From: Ashar Malik (
Date: Wed Nov 26 2014 - 17:31:30 CST


When you save snapshots in a trajectory they are at intervals of say 250 to
500 ps, where as the integration time step that we use is 1 to 2fs. What
that means is that if you are just looking at the trajectory (after the
simulation has finished) there is no way of recreating the intermediate
information (the coordinate information).

What one can do (in theory) is run a simulation and analyze it to find
possible region if interest. Lets say that in a 100ns run, your region of
interest is between 38.0ns and 38.5np. So what you can do is use a restart
point immediately before 38ns only now your script saves snapshots every
integration time step. This way you will be able to capture all the
information and once that information is logged in your (new trajectory
which you ran for a time frame of 500ps) trajectory, you have the
coordinates - what is left is just standard physics - you know the mass of
water - you have the water moving a distance (1 integration time step, from
2 consecutive time points), you should be able to calculate the forces.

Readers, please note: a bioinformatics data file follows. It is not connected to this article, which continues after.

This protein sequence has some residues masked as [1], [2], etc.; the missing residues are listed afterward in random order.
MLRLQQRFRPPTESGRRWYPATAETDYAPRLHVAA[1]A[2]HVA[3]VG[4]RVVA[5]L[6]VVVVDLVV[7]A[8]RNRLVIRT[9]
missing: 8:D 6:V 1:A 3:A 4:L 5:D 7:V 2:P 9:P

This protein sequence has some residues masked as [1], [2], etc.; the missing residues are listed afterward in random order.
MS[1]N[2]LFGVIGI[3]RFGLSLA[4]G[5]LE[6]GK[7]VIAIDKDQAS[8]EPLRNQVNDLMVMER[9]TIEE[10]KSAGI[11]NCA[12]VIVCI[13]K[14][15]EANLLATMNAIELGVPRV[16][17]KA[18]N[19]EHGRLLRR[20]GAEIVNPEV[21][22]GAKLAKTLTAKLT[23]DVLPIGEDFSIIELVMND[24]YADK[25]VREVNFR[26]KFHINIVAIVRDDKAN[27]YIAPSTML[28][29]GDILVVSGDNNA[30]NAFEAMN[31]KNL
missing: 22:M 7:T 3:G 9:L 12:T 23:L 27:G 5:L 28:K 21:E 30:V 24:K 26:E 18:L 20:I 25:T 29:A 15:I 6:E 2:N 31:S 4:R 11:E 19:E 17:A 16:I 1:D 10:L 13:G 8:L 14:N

However saving a snapshot of a system over 500ps @ 2fs intervals = 250,000
states in the new trajectory. You could reduce this to a lesser time span,
since you probably need a couple of frames - for before - an impact frame -
and a couple of them after, for force calculations (in theory even three
should be enough - if you calculate for a couple of waters and its not too
different, you can assume it to be a rough average).

However a trajectory file - is just coordinate information, forces are
calculated as internal steps of the MD code, you could also look at that -


On Thu, Nov 27, 2014 at 11:51 AM, John Stone <> wrote:

> Hi,
> This kind of question falls into the domain of the particular
> MD simulation tool you're using, and asking that program to save
> the velocities or forces in a trajectory file. VMD doesn't have
> the ability to compute these values, so if they aren't available
> in a trajectory, then there's really no way to compute them
> after-the-fact, at least in VMD. You might be able to feed a
> simulation trajectory into an MD engine as input and have it
> compute the quantities of interest, but again, this is totally
> outside the scope of VMD currently.
> Cheers,
> John Stone
> On Mon, Nov 24, 2014 at 09:29:50AM +0800, sunyeping wrote:
> > Dear all,
> > Do you have an idea how to monitor the velocity of the water molecules
> > that interact with a particular residues of the protein of the force
> that
> > these water impose on that residue in the protein in a MD simulation
> > trajectory?
> > Thanks in advance.
> >
> > Yeping Sun
> >
> > Institute of Microbiology, Chinese Academy of Sciences
> --
> NIH Center for Macromolecular Modeling and Bioinformatics
> Beckman Institute for Advanced Science and Technology
> University of Illinois, 405 N. Mathews Ave, Urbana, IL 61801
> Phone: 217-244-3349